Mnuchin to put $455B in COVID-19 relief funds beyond successor’s reach

Greg Nash

Treasury Secretary Steven Mnuchin signaled that he will move $455 billion in COVID-19 relief from the Federal Reserve back into the Treasury’s General Fund, a move that would make it harder for his successor to access the emergency funding.

Mnuchin said last week that he was shuttering a handful of the Fed’s emergency lending facilities, a move the central bank opposed in a rare critical statement. Those facilities, though little used during the pandemic, were seen as confidence boosters for capital markets.

The amount to be returned by Mnuchin was part of a $500 billion allocation in the $2.2 trillion CARES Act that President Trump signed into law in late March.

Mnuchin at the time requested the Fed return the funding, which Congress appropriated to cover potential pandemic-related losses, saying the CARES Act set a legal deadline for the facilities to expire by year’s end.

Putting the cash back into the general fund would make it harder for former Fed chair Janet Yellen, President-elect Joe Biden’s reported pick to lead the Treasury Department next year, to deploy the funds, and may require another act of Congress to do so.

Bharat Ramamurti, a former adviser to Sen. Elizabeth Warren (D-Mass.) who now serves as a member of the congressional committee appointed to oversee the funds, called Mnuchin’s move “illegal.”

“This is Treasury’s latest ham-handed effort to undermine the Biden Administration,” he said on Twitter.

Neither the Treasury Department nor the Biden transition team immediately responded to a request for comment.

Republicans on the Senate Banking Committee applauded Mnuchin, saying he was faithfully following the intent and letter of the law.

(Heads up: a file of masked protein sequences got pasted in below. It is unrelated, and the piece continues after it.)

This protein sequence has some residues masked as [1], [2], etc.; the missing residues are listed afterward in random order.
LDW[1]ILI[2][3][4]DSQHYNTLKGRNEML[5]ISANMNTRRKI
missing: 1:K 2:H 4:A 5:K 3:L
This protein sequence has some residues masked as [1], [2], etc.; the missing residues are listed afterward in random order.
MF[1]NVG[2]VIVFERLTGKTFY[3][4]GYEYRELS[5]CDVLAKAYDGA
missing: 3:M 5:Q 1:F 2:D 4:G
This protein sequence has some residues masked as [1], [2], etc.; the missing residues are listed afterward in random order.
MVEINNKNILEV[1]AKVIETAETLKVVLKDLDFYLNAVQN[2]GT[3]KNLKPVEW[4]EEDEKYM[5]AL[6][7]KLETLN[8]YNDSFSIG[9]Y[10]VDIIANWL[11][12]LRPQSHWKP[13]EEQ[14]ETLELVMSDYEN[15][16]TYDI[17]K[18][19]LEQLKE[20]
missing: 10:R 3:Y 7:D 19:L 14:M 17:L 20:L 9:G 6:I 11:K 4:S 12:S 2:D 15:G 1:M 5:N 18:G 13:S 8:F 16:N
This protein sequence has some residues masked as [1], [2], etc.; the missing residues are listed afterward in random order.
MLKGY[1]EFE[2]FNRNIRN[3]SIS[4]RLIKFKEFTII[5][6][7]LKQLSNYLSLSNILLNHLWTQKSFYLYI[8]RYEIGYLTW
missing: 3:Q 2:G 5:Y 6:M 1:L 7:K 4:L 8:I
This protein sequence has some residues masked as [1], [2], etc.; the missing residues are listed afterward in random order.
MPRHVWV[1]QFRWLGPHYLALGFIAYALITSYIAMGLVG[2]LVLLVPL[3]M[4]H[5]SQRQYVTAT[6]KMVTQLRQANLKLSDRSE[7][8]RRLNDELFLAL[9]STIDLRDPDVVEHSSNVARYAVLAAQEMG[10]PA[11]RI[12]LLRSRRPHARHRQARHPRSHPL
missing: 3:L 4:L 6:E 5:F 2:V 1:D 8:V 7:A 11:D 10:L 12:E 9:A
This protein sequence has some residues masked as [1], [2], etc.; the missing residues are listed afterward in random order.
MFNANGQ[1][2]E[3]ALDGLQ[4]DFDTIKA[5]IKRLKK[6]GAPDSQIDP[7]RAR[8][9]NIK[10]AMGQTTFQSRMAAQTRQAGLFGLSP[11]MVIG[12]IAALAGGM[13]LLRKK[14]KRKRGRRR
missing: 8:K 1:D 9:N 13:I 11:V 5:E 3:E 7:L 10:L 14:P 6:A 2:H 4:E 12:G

“Congress’s intent was clear: these facilities were to be temporary, to provide liquidity, and to cease operations no later than the end of 2020,” GOP lawmakers said in a letter spearheaded Committee Chairman Mike Crapo (Idaho) and Sen. Pat Toomey (Pa.).

“With liquidity restored, we strongly support Treasury Secretary Mnuchin’s decision to close these facilities by year-end, as Congress intended and the law requires, and the Federal Reserve’s decision to return unused CARES Act funds to Treasury,” they added.

The GOP senators said Congress could take action to “revive” the facilities if the need arose. But Congress has struggled to pass extensions for key provisions of the CARES Act that expired July 31, and congressional leaders have remained deadlocked over a new coronavirus relief bill for months.

Updated at 3:42 p.m.

Tags biden administration COVID-19 relief Donald Trump Elizabeth Warren emergency funding Janet Yellen Joe Biden lending facilities Mike Crapo Pandemic Pat Toomey Steven Mnuchin Treasury Department
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